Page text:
sometimes tumblr’s US-centric social justice makes me so fucking frustrated. Right now sweden’s third biggest party are literally neo-nazis and our elections couldn’t even get onto trending tags today, goddamit.
Okay, so the post is gaining notes and…
Cranky little crab.
This is adorable. The crab also looks like a butt at first glance.
This is a critical part of sex positivity that tends to be overlooked. Let’s celebrate empowering amazing sex and the choice to not have sex, or only have certain kinds of sex.
This is as vital as revising our current definition of virginity. It’s not something one has, in the sense that they’re somehow lesser after having ‘lost’ it, however one could have done so. Sex comes in many types, and the only word that seems adequate to explain experience in sex is, well, experience.
Virginity is a human construction—and nothing more.
Korra Book 3 finale is online right now! These are some backgrounds from this season and some comps from the finale.
Every year, I try to do at least two things with my students at least once. First, I make a point of addressing them as “philosophers” – a bit cheesy, but hopefully it encourages active learning.
Secondly, I say something like this: “I’m sure you’ve heard the expression ‘everyone is entitled to their opinion.’ Perhaps you’ve even said it yourself, maybe to head off an argument or bring one to a close. Well, as soon as you walk into this room, it’s no longer true. You are not entitled to your opinion. You are only entitled to what you can argue for.”
A bit harsh? Perhaps, but philosophy teachers owe it to our students to teach them how to construct and defend an argument – and to recognize when a belief has become indefensible.
The problem with “I’m entitled to my opinion” is that, all too often, it’s used to shelter beliefs that should have been abandoned. It becomes shorthand for “I can say or think whatever I like” – and by extension, continuing to argue is somehow disrespectful. And this attitude feeds, I suggest, into the false equivalence between experts and non-experts that is an increasingly pernicious feature of our public discourse.
Opinion as in defended argument is what we’re entitled to—circular logic is not necessarily wrong or incoherent, but it is most commonly both irrefutable and indefensible without cutting out a portion of the circle. In the end, one can only defend beliefs with similar beliefs, all the while failing to provide an actual argument for said beliefs; once an argument can be made and defended (the ‘and defended’ bit is quite important), then one can be sanguine in their holding and usage of said argument. I would call that opinion.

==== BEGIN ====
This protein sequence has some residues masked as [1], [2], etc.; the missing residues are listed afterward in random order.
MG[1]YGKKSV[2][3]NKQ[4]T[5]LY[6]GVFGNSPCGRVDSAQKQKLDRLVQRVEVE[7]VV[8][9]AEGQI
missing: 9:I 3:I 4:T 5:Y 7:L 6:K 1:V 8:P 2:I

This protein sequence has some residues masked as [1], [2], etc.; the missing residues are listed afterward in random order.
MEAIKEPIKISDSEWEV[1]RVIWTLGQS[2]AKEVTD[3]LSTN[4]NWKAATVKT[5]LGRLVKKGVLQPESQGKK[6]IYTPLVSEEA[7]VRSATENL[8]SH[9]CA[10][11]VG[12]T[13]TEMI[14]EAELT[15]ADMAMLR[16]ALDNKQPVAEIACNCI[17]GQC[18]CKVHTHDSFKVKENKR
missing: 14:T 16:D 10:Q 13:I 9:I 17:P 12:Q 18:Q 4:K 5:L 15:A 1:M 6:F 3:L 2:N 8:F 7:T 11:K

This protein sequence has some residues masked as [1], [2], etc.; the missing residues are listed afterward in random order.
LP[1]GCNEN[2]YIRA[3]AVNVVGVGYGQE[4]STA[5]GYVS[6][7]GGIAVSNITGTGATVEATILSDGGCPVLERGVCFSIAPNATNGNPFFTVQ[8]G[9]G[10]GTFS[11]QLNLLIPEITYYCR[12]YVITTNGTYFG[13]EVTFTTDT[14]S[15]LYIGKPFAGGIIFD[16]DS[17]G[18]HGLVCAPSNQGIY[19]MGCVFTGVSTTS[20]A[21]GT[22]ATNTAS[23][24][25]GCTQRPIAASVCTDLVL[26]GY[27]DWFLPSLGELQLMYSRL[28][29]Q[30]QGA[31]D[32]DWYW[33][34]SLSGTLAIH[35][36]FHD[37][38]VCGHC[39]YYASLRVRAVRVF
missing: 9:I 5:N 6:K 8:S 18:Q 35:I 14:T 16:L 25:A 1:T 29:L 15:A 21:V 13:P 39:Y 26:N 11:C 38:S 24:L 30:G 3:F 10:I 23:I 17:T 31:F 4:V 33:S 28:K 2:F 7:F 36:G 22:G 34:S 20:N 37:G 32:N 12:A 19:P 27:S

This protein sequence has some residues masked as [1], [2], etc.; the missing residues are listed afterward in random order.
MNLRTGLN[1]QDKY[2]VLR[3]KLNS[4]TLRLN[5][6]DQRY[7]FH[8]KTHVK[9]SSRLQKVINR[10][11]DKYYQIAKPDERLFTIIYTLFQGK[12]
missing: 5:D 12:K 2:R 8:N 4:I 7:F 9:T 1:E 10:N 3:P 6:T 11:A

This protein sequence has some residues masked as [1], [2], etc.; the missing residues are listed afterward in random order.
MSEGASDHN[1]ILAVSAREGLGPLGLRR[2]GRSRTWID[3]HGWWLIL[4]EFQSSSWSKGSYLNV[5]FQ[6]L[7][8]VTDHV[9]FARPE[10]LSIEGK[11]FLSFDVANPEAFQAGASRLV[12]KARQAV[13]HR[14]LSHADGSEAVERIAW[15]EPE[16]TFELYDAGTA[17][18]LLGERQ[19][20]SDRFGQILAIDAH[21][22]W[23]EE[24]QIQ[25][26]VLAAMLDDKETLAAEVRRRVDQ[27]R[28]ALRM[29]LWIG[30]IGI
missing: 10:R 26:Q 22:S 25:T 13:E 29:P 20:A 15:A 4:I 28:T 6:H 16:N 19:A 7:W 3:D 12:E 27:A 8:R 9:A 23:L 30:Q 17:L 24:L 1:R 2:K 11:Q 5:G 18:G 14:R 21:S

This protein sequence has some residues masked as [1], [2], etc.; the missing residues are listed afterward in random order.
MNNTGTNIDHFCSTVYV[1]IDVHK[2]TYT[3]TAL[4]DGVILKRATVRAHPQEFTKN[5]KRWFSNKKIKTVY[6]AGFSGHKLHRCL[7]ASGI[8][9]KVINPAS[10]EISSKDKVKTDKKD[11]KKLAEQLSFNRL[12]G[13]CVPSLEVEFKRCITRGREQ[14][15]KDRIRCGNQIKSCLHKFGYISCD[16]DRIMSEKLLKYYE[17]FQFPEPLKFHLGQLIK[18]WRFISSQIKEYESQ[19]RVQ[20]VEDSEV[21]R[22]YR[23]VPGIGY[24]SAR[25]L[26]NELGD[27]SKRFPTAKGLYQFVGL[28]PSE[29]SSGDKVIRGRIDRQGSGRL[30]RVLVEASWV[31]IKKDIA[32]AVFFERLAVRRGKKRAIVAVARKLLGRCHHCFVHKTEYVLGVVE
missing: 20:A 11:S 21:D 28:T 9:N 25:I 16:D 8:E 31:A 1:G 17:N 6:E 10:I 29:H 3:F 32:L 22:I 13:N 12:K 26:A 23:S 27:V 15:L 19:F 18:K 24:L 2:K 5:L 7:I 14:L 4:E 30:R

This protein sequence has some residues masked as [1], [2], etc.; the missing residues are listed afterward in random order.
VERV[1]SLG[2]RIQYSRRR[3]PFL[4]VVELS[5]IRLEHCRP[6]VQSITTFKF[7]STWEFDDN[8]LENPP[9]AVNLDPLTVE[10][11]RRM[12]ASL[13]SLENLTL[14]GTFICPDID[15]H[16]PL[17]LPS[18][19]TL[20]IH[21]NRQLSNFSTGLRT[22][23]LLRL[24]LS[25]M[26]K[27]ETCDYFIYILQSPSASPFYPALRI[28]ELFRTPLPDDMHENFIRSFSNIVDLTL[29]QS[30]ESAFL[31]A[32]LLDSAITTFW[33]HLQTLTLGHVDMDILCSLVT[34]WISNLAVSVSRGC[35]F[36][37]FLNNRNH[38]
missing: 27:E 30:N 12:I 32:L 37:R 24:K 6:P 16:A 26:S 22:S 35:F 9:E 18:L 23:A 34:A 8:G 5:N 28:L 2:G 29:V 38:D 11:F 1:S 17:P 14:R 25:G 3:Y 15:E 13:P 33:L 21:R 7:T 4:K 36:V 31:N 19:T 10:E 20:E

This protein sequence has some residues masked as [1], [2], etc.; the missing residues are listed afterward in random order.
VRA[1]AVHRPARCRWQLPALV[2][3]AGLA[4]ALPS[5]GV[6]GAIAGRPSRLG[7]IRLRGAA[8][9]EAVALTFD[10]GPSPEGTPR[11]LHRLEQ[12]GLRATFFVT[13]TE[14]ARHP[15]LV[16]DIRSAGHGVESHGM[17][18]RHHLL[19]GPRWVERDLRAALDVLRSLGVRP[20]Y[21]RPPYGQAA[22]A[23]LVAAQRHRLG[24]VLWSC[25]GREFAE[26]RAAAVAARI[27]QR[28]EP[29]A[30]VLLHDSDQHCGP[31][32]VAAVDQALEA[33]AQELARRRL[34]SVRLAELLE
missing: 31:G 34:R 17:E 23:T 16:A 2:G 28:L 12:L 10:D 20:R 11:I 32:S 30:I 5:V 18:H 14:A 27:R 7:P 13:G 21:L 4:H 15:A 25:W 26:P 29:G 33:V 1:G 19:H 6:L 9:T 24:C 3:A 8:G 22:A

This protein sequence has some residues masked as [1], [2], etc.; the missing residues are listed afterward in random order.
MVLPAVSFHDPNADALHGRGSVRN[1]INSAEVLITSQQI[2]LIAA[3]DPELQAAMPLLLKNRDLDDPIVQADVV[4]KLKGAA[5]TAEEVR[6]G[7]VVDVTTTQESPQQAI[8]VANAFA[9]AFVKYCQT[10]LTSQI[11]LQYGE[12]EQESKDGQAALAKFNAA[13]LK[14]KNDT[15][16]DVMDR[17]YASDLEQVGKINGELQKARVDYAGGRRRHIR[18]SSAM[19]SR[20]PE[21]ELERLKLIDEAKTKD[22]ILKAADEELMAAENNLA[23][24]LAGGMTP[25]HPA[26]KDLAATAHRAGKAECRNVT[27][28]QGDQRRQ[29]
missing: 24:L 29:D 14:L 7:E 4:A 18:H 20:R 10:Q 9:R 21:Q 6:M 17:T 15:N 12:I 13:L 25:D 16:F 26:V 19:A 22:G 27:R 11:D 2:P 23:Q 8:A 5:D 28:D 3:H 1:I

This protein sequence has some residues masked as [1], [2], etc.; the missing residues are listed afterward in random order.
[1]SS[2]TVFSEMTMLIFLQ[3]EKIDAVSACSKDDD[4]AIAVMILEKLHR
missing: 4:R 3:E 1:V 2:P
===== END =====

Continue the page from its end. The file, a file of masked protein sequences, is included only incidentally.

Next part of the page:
The woman on the left is a mother from Miami who was so desperate to feed her hungry family that she was trying to steal a lot of food.
The woman on the right is Miami-Dade County Police Officer Vicki Thomas. Officer Thomas was about to arrest Jessica Robles but changed her mind at the last minute.
Instead of arresting her, she bought Robles $100 worth of groceries:
“I made the decision to buy her some groceries because arresting her wasn’t going to solve the problem with her children being hungry.”
And there’s no denying they were hungry. Robles’ 12 year old daughter started crying when she told local TV station WSVN about how dire their situation was:
“[It’s] not fun to see my brother in the dirt hungry, asking for food, and we have to tell him, ‘There is nothing here.’”
Officer Thomas says she has no question that what she did was right:
“To see them go through the bags when we brought them in, it was like Christmas. That $100 to me was worth it.”
But Officer Thomas did have one request:
“The only thing I asked of her is, when she gets on her feet, that she help someone else out. And she said she would.”
And guess what? The story gets even better.
After word got out about what happened people donated another $700 for Jessica Robles to spend at the grocery store.
And then best of all a local business owner invited her in for an interview and ended up hiring her on the spot as a customer service rep.
She started crying when he told her:
“There’s no words how grateful I am that you took your time and helped somebody out. Especially somebody like me.”
And to think it all started with one veteran police officer trusting her “instinct” instead of going “by the book”.
I N S T I N C T
Always. Always guts.